• Pioneered by PTOs – UK Sam Fedida at Martlesham Labs, invented c1972 (ideas in air from late ’60s), UK launch 1979.
    • 1970s: no home computers, no broadband  solution in UK, Germany, etc. (not France): use telephone + television sets. A terminal to connect TV set to phone system, a keyboard to communicate with the box.
    • 40x24 text characters in display (not pixels); some simple graphics: same standard and same “feel” as teletext (aka Teledata ) broadcast with TV - 1974 CEPT1 standard – teletext invented c1972 BY BBC labs, arose out of same ferment)
    • 1200 download /75 upload baud rates –  info. access
  • Prestel
    • Set-top box
    • Small keyboard
    • Simple menus
    • Request “pages” of information
    • Aimed at consumers, offices, businesses
    • Assymetric speeds
  • Prestel
    • Monthly subscription; Many
    • pages free, some charge
    • Information from major services
    • Newspapers, publishers, etc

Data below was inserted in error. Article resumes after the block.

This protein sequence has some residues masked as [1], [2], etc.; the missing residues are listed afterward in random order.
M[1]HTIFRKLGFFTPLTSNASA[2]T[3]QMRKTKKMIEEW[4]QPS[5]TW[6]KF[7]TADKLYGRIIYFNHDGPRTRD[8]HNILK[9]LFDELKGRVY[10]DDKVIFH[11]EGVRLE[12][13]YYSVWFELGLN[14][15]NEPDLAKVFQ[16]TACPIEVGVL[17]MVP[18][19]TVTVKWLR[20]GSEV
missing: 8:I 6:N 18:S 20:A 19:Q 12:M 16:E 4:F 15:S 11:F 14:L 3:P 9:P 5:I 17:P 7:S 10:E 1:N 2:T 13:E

• Home banking
    • Person to person email – slow coming, famous hacker case in 1984 – but message boards popular
    Invention in ’70s; first public demonstration 1975; first field trial 1978 (how were results used?); launch of service 1979; forecast several million subscribers in a few years.
  • Teletext: a source of competition? Free; Broadcast services; bundled with TV (remote control taking off) & manufacturers enthused; feels “interactive” in providing access to screens of remote information.
  • The Prestel story
    • Introduced by Post/Telecomms public “authority”
    • Pilot studies not taken seriously – innovators were convinced that this was wave of future
    • Expectations of massive take up – millions – but slow growth, never much more than 100k adopters in UK
    • Many information services put material online – but TV industry was uncooperative (so problems with a major complementary asset)
    • Resistance to tying up TV and telephone? Disinterest in information content (and Teletext competition)
    • Consumer adoption low: mainly business use (esp. travel), some hobbyists (and hobbyist VTX)
    • Sold to FT, wound down in 1990s.
  • Not just a UK story: Many Other Countries introduced Videotex New service markets for PTOs Videotex: a new MASS market Support for consumer electronics/ telecomms/IT industries – and perhaps media and publishing Move into information society = better-informed, more competitive society – with advanced services (for export?)